The male Genepì or black Genepì (Artemisia genipi Weber) is a perennial herbaceous species belonging to the Asteraceae family.
From a systematic point of view, it belongs to the Eukaryota Domain, Plantae Kingdom, Magnoliophyta Division, Magnoliopsida Class, Asterales Order, Asteraceae Family, Asteroideae Subfamily, Anthemideae Tribe, Artemisiinae Subtribu and hence to the Genus Artemisia and the Species A. genipi.
The term Artemisia comes from Ἄρτεμις Artemis Artemide, Greek name of the goddess Diana, a genus already mentioned in Pliny; according to some authors, Artemisia II of Caria (Αρτεμισία Artemisía? -350 BC), sister and wife of Mausolus, would have given this plant its name.
The genipi specific epithet comes from the French génépy, a generic term that inhabitants of mountain regions use for various aromatic plants in the Alps.
Geographical Distribution and Habitat –
The male Genepì is a plant that grows in an alpine environment, between moraines, cracks in rocks and macerets, at altitudes between 1500 and 3500 m a.s.l.
Although quite rare, it is found in the Alps, mainly in the western Alps.
Artemisia genipi is a perennial herbaceous plant, 5-15 cm high, with a woolly white consistency, which bears simple stems and creeping, erect or ascending branches.
The basal leaves are briefly petiolate and have a spatula, tripartite, with lacinias which are in turn trifurcated.
The flower heads are almost sessile and arranged in dense, more or less elongated spikes.
Each flower head is 5-8 mm wide, ovoid or globular, is made up of 10-20 golden yellow flowers.
The antesis occurs in the period between July and August.
The male Genepì is a spontaneous plant characteristic of the Alpine regions where it grows clinging between the boulders in small tufts at heights included, as mentioned, between 1500 and 3500 meters.
It is collected for the basic ingredient in the preparation of the Genepì aromatic liqueur.
The male Genepì grows in nature on siliceous-acid soils in scree, moraines, cracks in the rocks; we find it in Italy throughout the Alps, excluding Liguria.
It must be considered that this species has become rare due to the reckless collections of the whole plant, including the root. Being an endangered plant, endemic to the Alps, it is everywhere protected everywhere. For this reason, its collection is absolutely not recommended and its cultivation is hoped for, which is rather easy.
Uses and Traditions –
Artemisia genipi has multiple pharmaceutical properties: young flowering plants, collected at the beginning of flowering and dried in a shady and ventilated place, are used for medicinal purposes. The root can also be used by collecting it in the summer. It has tonic, antispasmodic and diaphoretic properties.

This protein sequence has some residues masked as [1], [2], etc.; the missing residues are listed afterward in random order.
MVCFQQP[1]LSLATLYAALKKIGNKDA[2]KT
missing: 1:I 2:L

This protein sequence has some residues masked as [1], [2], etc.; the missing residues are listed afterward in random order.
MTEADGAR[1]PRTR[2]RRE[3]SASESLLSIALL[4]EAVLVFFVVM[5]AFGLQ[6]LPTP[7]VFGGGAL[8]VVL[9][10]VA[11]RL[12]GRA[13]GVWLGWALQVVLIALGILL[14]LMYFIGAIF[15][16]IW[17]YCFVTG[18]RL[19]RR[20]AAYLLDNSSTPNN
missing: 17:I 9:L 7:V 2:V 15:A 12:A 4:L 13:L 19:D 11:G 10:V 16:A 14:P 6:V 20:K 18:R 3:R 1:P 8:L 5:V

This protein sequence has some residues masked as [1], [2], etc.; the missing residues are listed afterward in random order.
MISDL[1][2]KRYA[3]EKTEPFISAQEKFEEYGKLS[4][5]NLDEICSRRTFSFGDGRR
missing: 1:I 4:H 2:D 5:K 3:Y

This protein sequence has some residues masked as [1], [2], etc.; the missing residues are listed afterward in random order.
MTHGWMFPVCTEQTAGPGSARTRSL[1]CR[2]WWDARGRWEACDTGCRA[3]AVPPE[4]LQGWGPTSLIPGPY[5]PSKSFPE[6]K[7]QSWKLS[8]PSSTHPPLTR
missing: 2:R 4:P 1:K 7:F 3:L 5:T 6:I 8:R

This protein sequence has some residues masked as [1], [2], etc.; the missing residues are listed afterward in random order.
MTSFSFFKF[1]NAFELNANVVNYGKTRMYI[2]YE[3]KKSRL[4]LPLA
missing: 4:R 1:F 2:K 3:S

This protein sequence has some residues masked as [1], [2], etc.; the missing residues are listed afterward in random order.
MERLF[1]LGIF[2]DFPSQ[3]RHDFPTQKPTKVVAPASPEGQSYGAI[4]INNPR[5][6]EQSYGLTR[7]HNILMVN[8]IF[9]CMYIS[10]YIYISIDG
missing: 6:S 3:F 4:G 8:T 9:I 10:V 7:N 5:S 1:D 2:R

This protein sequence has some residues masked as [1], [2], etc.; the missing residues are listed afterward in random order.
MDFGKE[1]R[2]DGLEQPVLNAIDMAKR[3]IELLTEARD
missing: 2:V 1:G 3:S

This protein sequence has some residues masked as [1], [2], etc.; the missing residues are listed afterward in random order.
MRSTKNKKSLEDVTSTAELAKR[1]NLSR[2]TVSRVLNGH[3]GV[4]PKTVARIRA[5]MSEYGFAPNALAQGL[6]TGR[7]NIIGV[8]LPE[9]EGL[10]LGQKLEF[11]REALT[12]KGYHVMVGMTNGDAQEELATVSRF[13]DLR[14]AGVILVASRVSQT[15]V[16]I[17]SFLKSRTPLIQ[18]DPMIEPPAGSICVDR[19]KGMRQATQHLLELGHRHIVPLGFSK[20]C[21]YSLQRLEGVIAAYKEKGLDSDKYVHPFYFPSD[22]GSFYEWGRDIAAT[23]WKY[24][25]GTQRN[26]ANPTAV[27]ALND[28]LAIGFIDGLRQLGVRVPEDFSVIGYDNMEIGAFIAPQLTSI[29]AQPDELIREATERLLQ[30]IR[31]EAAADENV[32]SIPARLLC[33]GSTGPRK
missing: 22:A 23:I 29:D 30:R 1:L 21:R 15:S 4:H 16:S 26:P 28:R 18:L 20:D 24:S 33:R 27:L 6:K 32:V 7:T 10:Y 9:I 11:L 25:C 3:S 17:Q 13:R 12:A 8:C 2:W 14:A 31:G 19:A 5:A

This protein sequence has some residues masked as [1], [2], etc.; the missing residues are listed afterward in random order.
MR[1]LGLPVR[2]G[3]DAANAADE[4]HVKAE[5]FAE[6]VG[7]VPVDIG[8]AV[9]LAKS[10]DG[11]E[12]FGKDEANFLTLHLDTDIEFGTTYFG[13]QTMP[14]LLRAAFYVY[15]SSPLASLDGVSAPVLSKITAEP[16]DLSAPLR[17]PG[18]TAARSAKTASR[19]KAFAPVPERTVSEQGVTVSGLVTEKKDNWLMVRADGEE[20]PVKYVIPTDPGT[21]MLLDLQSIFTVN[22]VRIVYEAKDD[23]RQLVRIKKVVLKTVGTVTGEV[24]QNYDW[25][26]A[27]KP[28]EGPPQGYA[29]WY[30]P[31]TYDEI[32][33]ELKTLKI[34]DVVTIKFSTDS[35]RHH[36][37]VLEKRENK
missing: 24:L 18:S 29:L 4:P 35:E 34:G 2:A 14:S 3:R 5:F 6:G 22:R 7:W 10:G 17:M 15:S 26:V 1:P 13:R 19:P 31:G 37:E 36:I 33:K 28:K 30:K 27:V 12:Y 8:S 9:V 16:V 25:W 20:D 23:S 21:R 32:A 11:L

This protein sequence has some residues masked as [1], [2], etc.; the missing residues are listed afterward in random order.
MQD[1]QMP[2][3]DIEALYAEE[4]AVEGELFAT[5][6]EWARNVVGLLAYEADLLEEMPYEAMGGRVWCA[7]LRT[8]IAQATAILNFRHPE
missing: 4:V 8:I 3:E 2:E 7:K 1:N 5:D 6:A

But Artemisia genipi is also used in the kitchen; in fact the properties of genepì and similar varieties are exploited for the bitter principles contained in them which make them excellent for making aperitifs and digestives. They can also be used to combat respiratory diseases
The inhabitants of the mountain areas use the many species of genepì macerating them in grappa to obtain a stomachino liqueur that seems to have the ability to heal altitude sickness. In general, this plant is widely used especially for liquor uses.
It should also be known that some Artemisias contain thuion, a compound that in the past was associated with a specific pathology: absintism. Modern research has reduced the toxicity of the tuione, which, moreover, is contained in small quantities in the wormwood of the Western Alps, characterized by the presence of another terpene, the ocimene oxide. Many Artemisia species contain bitter non-volatile terpenes, such as absintin, a compound capable of being perceived as bitter at homeopathic dilution of 1 mg in 30 liters of water. Even if reduced from a toxicological point of view, the problem of thuion remains from a regulatory point of view, given that the EU has set a maximum limit for its presence in liquors prepared with artemisie (35 mg per liter).
Method of Preparation –
For medicinal purposes, the flowering plant harvested at the beginning of flowering is used and dried in a shady and ventilated place. The root can also be used by collecting it in the summer.
The properties of genepì and similar varieties focus on the bitter principles contained in them which make them excellent for making aperitifs and digestives. In addition, it can be used to combat ailments of the respiratory system
The mountaineers use the many species of genepì by macerating them in grappa obtaining a stomachino liqueur that seems to have the ability to heal altitude sickness.
– Acta Plantarum – Flora of the Italian Regions.
– Wikipedia, the free encyclopedia.
– Treben M., 2000. Health from the Lord’s Pharmacy, Tips and experiences with medicinal herbs, Ennsthaler Editore
– Pignatti S., 1982. Flora of Italy, Edagricole, Bologna.
– Conti F., Abbate G., Alessandrini A., Blasi C. (edited by), 2005. An annotated checklist of the Italian vascular flora, Palombi Editore.
Warning: Pharmaceutical applications and alimurgical uses are indicated for information purposes only, they do not in any way represent a medical prescription; therefore, no responsibility is accepted for their use for healing, aesthetic or food purposes.